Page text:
Monday, September 16, 2013

Miss Asian America

Nina Davuluri shows off her pearly whites as the new Miss America!
This isn't strictly speaking an article about East Asia, but it does relate to issues surrounding Asian America and Asian Americans, which I do like to discuss a lot on this blog, and so . . .

Nina Davuluri, a woman of Indian descent, has won the Miss America pageant!!! OMG, WHAT!?

I'm generally not all that big on pageants. I think they're kind of silly and people take them WAY too seriously. However, this situation has brought up a lot of issues that I'm sensitive about and I want to blog about it.

So, not surprisingly, an Indian American winning Miss America is surprising to a lot of people. Since the decision, Twitter has gone wild with all manner of angry folks criticizing the decision and attempting to justify their criticisms with racism and all sorts of twisted and outdated logic (also known as ignorance). Click here for a collection of samples to see what I'm talking about.

So let me put this in no uncertain terms. If you have a problem with or are incapable of understanding why an American woman of Indian descent has been chosen as Miss America, then you're probably racist. Is it written in the American constitution that only white people can be considered Americans? I very much doubt it. Now, I'm not a citizen of the United States; I don't know what it's like to live there and as such don't know the various realities of American life aside from what I see in Canadian and American media. Despite the fact that Canada and America are very similar in a lot of ways, we are also different in a lot of other ways, and I'm not really into America-bashing. However, I do know that, like my home country of Canada, the U.S.A. has relied and continues to rely heavily on immigration to sustain their national economy. Over the years, I've seen comments on the Net and overheard people voicing thoughts such as that non-white immigrants and their American and Canadian descendants "should go back to where they came from." To the specifically white people in North America who share this view, let me remind you of a few things.

1. Forcing all non-white immigrants to leave North America would destroy our countries. Over 50% of our workforce -- that is, people who put money into the economy, support our infrastructure, and pay taxes, etc. -- are non-white. Yeah, good luck trying to sustain our countries at half capacity, people. These people put their time in, so how about some accounting for that, eh?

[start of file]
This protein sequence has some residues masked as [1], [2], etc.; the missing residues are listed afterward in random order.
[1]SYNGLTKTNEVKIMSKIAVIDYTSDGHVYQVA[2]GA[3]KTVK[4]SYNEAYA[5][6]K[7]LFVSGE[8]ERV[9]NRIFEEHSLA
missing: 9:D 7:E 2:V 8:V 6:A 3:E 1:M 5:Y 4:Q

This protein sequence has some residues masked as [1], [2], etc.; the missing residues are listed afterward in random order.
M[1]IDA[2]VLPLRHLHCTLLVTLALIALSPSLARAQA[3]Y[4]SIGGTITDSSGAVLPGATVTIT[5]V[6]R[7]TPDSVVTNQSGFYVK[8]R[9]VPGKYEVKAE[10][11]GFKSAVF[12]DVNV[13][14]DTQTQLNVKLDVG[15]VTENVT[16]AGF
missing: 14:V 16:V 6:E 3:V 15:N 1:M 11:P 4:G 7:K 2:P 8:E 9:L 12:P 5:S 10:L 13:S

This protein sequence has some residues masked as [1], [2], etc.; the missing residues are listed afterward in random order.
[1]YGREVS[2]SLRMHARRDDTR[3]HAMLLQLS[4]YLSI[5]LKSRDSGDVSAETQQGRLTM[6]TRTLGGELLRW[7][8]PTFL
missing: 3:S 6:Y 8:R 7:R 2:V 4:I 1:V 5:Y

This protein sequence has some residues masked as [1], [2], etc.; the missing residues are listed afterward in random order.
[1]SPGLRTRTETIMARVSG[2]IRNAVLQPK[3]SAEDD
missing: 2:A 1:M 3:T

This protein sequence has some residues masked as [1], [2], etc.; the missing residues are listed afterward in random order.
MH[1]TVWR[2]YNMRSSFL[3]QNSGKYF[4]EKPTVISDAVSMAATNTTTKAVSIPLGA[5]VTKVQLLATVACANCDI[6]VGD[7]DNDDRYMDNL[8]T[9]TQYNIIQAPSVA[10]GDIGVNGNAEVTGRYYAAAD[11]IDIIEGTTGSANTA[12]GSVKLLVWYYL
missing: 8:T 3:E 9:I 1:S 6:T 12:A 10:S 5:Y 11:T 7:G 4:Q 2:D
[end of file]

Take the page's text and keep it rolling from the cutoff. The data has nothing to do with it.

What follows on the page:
2. We are all descendants of immigrants. White people were never native to North America.


Therefore, an Asian-American person is just as American as apple pie. Why is this? Because "American" is not an ethnicity, it's a culture! There is a popular theory that even Native Americans came from somewhere else, but to their credit they stayed in North America long enough for their physical appearance to actually have been affected by the environment. By that logic I'd certainly feel inclined to believe that Native Americans could be considered "ethnically" American, but us white people sure as hell aren't. When the Europeans arrived to settle in what we now know as North America, they ran into all sorts of diseases, dietary problems, unfamiliar weather and environments, and lots of culture clash, to put it mildly. Now, why is that? 'Cause they were foreigners in the purest sense of the word, and that was only a few hundred years ago. But wait! Who colonized and built these great nations? Generations of us white people, right? I suppose you could say that, but if it's all a matter of perspective, you could also look at it another way.

Let's do something fun. Suppose you believe that non-white Americans are a bunch of "guests," or foreigners who come over here, multiply, and invade our beloved countries and institutions. In that case, should we not look upon the founding of our proud nations in a similar context? That would probably sound something like this . . . "A bunch of Europeans built a bunch of stuff and made a bunch of laws in another country and then got pissed off when others tried to join them."

Sounds pretty silly when explained this way, doesn't it? I can't deny that white Europeans did much (though not all) of the early nation building in North America, but if that's what makes you a proper North American then I'm not a proper one myself. My ancestors weren't even in Canada until the very late 1800s and thus they did not have a direct impact on the formation of the nation. If it's simply a matter of families being here for a certain period of time? Well, San Francisco's and Vancouver's respective Chinatowns are each over a hundred years old! So how do we decide who's American and who isn't?        

Well, you don't. The truth is, Canada and the United States are young, ever-changing nations. While the U.S. does have a much stronger national identity than Canada, the truth is our perceptions of being "American" or "Canadian" often don't take into account the changing nature and flexibility of these distinctions. If I marry another white Canadian and we move to China and have a child, can that child be considered Canadian? This sort of thing is happening all the time and constantly shaking up our perceptions. In other words, what it means to be American now will probably be pretty different a hundred years from now. The bottom line is that things are changing on a global scale, as they always have.

So what can you do? You have two options: you can either embrace it or be very, very uncomfortable and miserable, but you sure as hell can't stop it. Oh, you can try, but you will fail. Once upon a time, white people came from Europe and myriad ethnicities came from Asia and Africa. Now things are different. This is America, and either we are all Americans or none of us are.   

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